As a recent graduate (two years ago) of teacher preparation, I am glad to say that we had many conversations in my Social Studies methods course about this exact question. Many of my peers in that class, recognize the problems that come with teaching a heritage curriculum versus a historical one. I teach in an environment right now that allows me to take whatever approach I want to, and feel the freedom I have been given allows me to expose my students to history and the different perspectives. I do not often use a textbook and do not follow a chronological study of history. I have just recently started blogging about my classroom and would love to have feedback from you and others about the material and activities I do.
I am scheduled to teach a workshop next week to a group of Texas educators on ways to incorporate primary sources from the Library of Congress into their teaching. Given the controversial 2010 special-interest-driven changes to Texas history standards, I’m most curious to discover just how these teachers plan to use primary sources. Will they use them to promote critical thinking, or will they feel compelled to select only those primary sources that support the narrowly defined “heritage” standards. Since I am a librarian rather than a historian, I thank you for giving me a framework for discussion should the occasion present itself.
John, I read your blog and can see that you have some great resources for digging deep into special topics. Do you get the freedom you have to teach w/o a text book and using a non-chronological approach because our students have already had US History, and yours is meant to be a special topics class?
Narrative should take a commanding role in high school history instruction. I find it troubling that so many teachers want to transform history from an essential content-driven class to a purely critical thinking class, in which content shows up occasionally to give the students something to question (and is usually presented in a less-than-objective fashion).
History and science are content-driven classes. The content is essential to creating informed citizens. E.D. Hirsch has observed time and again how important content is to reading comprehension. Both history and science have traditionally provided a great deal of the content knowledge that fuels reading comprehension. Too many teachers are ignoring that fact.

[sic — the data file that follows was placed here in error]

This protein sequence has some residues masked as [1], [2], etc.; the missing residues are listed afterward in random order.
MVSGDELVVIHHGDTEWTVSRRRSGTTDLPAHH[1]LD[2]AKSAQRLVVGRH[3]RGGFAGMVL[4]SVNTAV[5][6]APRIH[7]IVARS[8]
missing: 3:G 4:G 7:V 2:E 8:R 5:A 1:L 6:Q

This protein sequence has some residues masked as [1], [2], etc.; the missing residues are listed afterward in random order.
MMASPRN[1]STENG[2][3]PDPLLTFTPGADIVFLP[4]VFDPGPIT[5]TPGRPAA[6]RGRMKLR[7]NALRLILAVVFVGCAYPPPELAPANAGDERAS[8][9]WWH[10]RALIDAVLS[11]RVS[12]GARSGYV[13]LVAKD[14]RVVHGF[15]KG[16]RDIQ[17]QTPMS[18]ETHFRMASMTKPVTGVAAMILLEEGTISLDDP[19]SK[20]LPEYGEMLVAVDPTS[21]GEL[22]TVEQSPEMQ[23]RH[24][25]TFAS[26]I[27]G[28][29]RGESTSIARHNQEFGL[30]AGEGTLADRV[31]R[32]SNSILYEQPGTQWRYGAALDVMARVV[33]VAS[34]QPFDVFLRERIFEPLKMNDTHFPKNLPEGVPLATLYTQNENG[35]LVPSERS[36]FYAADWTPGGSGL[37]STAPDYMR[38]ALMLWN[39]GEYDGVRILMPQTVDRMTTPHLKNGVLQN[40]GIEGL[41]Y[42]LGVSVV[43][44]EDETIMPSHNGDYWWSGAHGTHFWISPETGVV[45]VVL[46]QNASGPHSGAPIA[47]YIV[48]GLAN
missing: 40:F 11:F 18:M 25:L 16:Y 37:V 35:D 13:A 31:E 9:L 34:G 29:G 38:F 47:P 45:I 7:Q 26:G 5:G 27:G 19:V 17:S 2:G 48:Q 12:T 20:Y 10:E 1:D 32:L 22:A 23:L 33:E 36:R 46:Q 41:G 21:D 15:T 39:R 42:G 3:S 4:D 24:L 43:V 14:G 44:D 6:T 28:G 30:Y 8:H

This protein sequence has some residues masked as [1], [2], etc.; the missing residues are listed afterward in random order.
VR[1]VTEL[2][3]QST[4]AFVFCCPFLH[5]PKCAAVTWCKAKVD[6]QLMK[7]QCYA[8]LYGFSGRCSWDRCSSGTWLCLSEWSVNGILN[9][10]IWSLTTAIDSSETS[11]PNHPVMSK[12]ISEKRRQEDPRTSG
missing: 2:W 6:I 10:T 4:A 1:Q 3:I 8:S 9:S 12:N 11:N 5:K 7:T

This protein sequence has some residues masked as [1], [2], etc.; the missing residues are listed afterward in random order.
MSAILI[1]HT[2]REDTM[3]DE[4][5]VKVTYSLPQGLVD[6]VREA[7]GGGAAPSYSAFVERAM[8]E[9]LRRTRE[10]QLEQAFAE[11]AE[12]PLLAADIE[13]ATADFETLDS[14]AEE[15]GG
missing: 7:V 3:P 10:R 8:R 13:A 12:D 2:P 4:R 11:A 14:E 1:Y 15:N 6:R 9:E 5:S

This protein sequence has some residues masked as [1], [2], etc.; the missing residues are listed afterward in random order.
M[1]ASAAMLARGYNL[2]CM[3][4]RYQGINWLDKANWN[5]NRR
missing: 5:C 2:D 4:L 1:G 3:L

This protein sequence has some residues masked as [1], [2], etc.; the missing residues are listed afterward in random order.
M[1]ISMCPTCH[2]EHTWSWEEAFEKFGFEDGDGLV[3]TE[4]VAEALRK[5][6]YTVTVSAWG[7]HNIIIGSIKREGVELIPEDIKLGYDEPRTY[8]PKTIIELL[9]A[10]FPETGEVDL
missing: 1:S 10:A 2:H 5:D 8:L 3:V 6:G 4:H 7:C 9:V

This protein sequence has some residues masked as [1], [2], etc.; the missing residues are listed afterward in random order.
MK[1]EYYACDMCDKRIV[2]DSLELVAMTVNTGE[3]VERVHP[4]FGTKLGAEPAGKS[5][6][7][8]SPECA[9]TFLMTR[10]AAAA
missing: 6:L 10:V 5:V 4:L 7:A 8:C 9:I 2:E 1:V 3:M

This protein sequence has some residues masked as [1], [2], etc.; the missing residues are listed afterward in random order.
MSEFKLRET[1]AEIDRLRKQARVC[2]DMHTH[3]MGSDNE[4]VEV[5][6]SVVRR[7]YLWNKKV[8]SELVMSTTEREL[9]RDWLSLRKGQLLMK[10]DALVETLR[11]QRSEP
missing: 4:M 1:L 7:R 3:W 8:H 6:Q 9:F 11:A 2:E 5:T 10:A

I run into many teachers who sneer at teaching the “Founding Fathers” (as they call it) and barely touch it, while spending weeks or even months on civil rights in American history–and then, they aren’t teaching facts, but rather requiring the student to regurgitate ideologically correct interpretations. All the while these teachers are bemoaning what’s happening in Texas, of course.
We don’t teach history to make historians, any more than we teach math to make mathematicians or teach English literature and expository essays to create novelists. We teach tools and content. Of course, there’s room for interpretation and analysis in a high school history classroom. But we should never forget our fundamental reponsibility to ensure our students know the narrative. They can question or challenge the narrative, or be angry about it. But they should know it.
(Credentialed in math, history, and English.)
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Lovely, clear-headed post, as usual.
I’m curious, though, as to whether you think the only alternative to “heritage” instruction is to teach a version of what “professional historians” study at the university level. I’ve been struggling with this question as it relates to current debates about writing across the curriculum (or “in the disciplines”). If you have time, I’d love to know your thoughts on this piece: http://literacyforamateurs.blogspot.com/
I read the piece you wrote debating Elizabeth Moje on literacy (reading/writing) across the curriculum in secondary schools. You asked whether I think that the “only alternative” to teaching history as “heritage” is a version of teaching history as a discipline, that is, how historians practice their art and craft. No, it is not the only alternative. There are many hybrids out there in middle and high school social studies classrooms. Blends of “heritage” and “historical thinking” lessons exist for many reasons: standardized tests (and the benchmark tests that lead up to the annual one), accountability regulations that have ratcheted up the consequences for students’ low performance on those tests, and the persistent identity crisis (still in full bloom after a century) over whether social studies is a discipline and the role of history. All of these help to create many versions of “heritage” and “historical thinking” in classrooms. The dominant approach, in my opinion, remains “heritage” for the reasons given plus what I wrote in the piece about the abiding purpose of tax-supported public schooling still being socialization–something that higher education in its pursuit of disciplinary purity lacks in its mission.